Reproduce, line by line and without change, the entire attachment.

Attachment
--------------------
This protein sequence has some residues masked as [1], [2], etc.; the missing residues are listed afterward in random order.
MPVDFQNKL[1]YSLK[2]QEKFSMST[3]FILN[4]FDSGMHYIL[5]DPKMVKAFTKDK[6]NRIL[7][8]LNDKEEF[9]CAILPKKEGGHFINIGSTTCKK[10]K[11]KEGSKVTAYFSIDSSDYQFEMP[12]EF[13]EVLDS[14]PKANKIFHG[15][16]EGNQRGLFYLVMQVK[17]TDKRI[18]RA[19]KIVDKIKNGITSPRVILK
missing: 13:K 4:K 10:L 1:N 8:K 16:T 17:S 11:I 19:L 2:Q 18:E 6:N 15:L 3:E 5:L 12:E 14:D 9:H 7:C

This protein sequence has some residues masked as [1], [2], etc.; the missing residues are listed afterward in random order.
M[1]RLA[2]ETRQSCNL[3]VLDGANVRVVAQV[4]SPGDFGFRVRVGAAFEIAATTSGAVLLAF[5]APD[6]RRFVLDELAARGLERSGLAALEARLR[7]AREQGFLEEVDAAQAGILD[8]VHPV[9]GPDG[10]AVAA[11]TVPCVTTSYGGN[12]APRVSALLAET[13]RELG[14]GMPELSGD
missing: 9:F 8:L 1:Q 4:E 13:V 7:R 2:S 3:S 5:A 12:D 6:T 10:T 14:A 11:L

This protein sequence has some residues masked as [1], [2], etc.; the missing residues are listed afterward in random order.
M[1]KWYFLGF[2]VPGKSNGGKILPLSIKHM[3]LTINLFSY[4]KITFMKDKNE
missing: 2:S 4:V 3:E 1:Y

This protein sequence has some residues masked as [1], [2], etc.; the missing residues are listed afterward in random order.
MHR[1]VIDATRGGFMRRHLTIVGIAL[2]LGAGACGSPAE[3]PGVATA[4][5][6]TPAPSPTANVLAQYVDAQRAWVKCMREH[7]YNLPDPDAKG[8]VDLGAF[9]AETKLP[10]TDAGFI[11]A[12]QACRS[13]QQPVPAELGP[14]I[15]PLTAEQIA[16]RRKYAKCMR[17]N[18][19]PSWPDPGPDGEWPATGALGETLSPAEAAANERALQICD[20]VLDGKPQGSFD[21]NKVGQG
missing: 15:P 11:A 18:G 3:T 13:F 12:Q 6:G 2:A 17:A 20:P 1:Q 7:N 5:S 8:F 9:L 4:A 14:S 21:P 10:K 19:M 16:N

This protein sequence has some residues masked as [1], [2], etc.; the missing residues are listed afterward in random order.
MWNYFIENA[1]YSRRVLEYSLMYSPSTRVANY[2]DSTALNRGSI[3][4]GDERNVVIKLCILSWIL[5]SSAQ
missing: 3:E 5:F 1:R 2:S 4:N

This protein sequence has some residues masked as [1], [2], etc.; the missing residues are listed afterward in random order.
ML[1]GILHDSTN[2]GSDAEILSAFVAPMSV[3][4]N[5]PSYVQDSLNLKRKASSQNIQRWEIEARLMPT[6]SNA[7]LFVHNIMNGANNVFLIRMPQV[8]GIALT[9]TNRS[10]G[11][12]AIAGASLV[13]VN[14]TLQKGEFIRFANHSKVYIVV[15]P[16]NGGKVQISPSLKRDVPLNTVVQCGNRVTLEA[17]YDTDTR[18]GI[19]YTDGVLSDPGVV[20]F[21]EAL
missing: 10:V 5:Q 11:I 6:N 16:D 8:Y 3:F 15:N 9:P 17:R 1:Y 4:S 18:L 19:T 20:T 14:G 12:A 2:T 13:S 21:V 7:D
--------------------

This protein sequence has some residues masked as [1], [2], etc.; the missing residues are listed afterward in random order.
MPVDFQNKL[1]YSLK[2]QEKFSMST[3]FILN[4]FDSGMHYIL[5]DPKMVKAFTKDK[6]NRIL[7][8]LNDKEEF[9]CAILPKKEGGHFINIGSTTCKK[10]K[11]KEGSKVTAYFSIDSSDYQFEMP[12]EF[13]EVLDS[14]PKANKIFHG[15][16]EGNQRGLFYLVMQVK[17]TDKRI[18]RA[19]KIVDKIKNGITSPRVILK
missing: 13:K 4:K 10:L 1:N 8:K 16:T 17:S 11:I 19:L 2:Q 18:E 6:N 15:L 3:E 5:L 12:E 14:D 9:H 7:C

This protein sequence has some residues masked as [1], [2], etc.; the missing residues are listed afterward in random order.
M[1]RLA[2]ETRQSCNL[3]VLDGANVRVVAQV[4]SPGDFGFRVRVGAAFEIAATTSGAVLLAF[5]APD[6]RRFVLDELAARGLERSGLAALEARLR[7]AREQGFLEEVDAAQAGILD[8]VHPV[9]GPDG[10]AVAA[11]TVPCVTTSYGGN[12]APRVSALLAET[13]RELG[14]GMPELSGD
missing: 9:F 8:L 1:Q 4:E 13:V 7:R 2:S 3:S 5:A 12:D 6:T 10:T 14:A 11:L

This protein sequence has some residues masked as [1], [2], etc.; the missing residues are listed afterward in random order.
M[1]KWYFLGF[2]VPGKSNGGKILPLSIKHM[3]LTINLFSY[4]KITFMKDKNE
missing: 2:S 4:V 3:E 1:Y

This protein sequence has some residues masked as [1], [2], etc.; the missing residues are listed afterward in random order.
MHR[1]VIDATRGGFMRRHLTIVGIAL[2]LGAGACGSPAE[3]PGVATA[4][5][6]TPAPSPTANVLAQYVDAQRAWVKCMREH[7]YNLPDPDAKG[8]VDLGAF[9]AETKLP[10]TDAGFI[11]A[12]QACRS[13]QQPVPAELGP[14]I[15]PLTAEQIA[16]RRKYAKCMR[17]N[18][19]PSWPDPGPDGEWPATGALGETLSPAEAAANERALQICD[20]VLDGKPQGSFD[21]NKVGQG
missing: 15:P 11:A 18:G 3:T 13:F 12:Q 6:G 2:A 17:A 20:P 1:Q 7:N 5:S 8:F 9:L 4:A 14:S 21:P 10:K 19:M 16:N

This protein sequence has some residues masked as [1], [2], etc.; the missing residues are listed afterward in random order.
MWNYFIENA[1]YSRRVLEYSLMYSPSTRVANY[2]DSTALNRGSI[3][4]GDERNVVIKLCILSWIL[5]SSAQ
missing: 3:E 5:F 1:R 2:S 4:N

This protein sequence has some residues masked as [1], [2], etc.; the missing residues are listed afterward in random order.
ML[1]GILHDSTN[2]GSDAEILSAFVAPMSV[3][4]N[5]PSYVQDSLNLKRKASSQNIQRWEIEARLMPT[6]SNA[7]LFVHNIMNGANNVFLIRMPQV[8]GIALT[9]TNRS[10]G[11][12]AIAGASLV[13]VN[14]TLQKGEFIRFANHSKVYIVV[15]P[16]NGGKVQISPSLKRDVPLNTVVQCGNRVTLEA[17]YDTDTR[18]GI[19]YTDGVLSDPGVV[20]F[21]EAL
missing: 10:V 5:Q 11:I 6:N 16:D 8:Y 3:F 15:N 9:P 17:R 1:Y 4:S 18:L 19:T 20:T 14:G 12:A 2:T 13:S 21:V 7:D